The Texas Association of Business and the Texas-Mexico Trade Coalition condemn the coercive measures of raising tariffs on Mexico over ‘illegal immigrants.’

Immigration will not be resolved by tariffs; however, trade can be used to induce cooperative partnerships. Illegal immigration is an issue that impacts both Mexico and the United States and is therefore an issue we need to work on together, side by side. Any measure to move one of strongest trading partners toward that cooperation should be used as a ‘carrot’ not a ‘stick’ on Texas’ top trading partner.

Immigration and trade are entirely separate issues and need to be treated as such by our administration. The U.S. does not need to be distancing themselves from Mexico but, working with them in a united effort at the southern borders.

The economic consequences of Trump’s new plan could be swift and severe, especially in Texas. Companies that import products pay tariffs, so U.s. former would pay the import penalties and then likely pass at least some if not all of the costs along to consumers. Additionally, the administration’s movement to impose tariffs undermines the same administration’s efforts to get Congress to ratify the U.S.-Mexico-Canada Trade Agreement.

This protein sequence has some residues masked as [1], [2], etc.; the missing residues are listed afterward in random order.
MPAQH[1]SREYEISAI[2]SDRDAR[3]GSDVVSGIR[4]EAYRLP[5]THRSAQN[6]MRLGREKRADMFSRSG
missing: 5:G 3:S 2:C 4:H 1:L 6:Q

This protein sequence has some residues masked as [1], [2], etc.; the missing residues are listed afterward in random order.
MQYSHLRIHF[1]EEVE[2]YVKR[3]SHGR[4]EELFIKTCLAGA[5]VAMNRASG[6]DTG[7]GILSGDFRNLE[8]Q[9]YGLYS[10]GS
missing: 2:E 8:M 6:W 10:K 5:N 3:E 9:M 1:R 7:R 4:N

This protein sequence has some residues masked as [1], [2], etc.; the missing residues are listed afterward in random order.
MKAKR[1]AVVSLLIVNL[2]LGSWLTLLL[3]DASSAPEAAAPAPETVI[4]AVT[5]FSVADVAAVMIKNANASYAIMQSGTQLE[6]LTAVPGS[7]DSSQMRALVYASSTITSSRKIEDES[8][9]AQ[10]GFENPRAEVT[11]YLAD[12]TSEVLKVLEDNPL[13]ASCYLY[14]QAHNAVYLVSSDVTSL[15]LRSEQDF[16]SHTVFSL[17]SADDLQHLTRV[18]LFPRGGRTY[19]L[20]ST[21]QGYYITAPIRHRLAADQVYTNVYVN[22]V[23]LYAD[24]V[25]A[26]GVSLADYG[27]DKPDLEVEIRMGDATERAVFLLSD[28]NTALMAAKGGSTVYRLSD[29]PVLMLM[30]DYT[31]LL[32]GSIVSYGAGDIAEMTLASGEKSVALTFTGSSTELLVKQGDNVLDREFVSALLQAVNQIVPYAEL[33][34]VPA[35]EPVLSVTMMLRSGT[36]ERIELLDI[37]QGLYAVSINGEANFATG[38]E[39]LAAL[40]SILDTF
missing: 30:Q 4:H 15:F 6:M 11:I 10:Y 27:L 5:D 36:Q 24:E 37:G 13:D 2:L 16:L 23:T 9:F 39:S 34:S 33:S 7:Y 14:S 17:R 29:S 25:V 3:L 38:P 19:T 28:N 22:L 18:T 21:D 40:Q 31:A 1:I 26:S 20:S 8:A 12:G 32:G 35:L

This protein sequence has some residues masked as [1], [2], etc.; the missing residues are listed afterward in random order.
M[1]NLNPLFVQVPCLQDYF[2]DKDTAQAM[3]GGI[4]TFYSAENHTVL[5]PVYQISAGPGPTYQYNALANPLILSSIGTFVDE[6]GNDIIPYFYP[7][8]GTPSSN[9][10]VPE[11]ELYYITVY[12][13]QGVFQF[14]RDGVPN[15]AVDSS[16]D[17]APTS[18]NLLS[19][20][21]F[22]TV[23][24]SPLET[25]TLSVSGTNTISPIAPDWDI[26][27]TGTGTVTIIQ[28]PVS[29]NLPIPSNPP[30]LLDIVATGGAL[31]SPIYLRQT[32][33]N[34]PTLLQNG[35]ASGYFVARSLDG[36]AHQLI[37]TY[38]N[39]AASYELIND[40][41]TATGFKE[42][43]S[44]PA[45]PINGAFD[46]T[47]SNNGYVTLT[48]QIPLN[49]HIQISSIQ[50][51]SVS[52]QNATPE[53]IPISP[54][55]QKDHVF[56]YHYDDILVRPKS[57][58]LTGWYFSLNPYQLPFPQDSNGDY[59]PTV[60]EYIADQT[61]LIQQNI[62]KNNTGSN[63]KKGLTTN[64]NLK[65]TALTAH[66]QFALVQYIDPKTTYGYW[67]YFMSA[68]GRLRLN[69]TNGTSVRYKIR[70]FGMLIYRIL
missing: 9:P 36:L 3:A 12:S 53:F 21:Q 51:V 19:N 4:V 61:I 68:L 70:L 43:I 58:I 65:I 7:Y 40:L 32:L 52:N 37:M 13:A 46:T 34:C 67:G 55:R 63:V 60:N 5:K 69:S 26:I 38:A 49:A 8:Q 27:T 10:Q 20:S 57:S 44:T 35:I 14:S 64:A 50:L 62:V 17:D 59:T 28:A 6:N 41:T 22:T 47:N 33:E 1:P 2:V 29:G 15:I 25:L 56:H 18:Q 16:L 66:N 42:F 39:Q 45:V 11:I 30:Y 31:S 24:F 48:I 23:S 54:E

As a country, we buy more from China, but we sell more to Mexico. Tariffs on Mexico are not a sustainable strategy. Mexico exported $346.5 billion in goods to the United States last year, from vehicles to fruits and vegetables. Many manufactured items also cross the border several times as they are being assembled at plants in both Mexico and the U.S. This essentially means U.S. companies could potentially pay tariffs multiple times for one product.

Mexico is a valued trading partner and a strategic one as well. We have been working with the White House to support the congressional ratification of USMCA, and this is a step backward in our effort to pass the very trade agreements that President Trump holds up as an example of what can be accomplished together in North America.

Editor’s Note: The main image accompanying the above guest column shows trucks crossing the Laredo port of entry. Some $204 billion in Texas-Mexico trade passes through the Laredo port of entry. (Photo: Customs & Border Protection).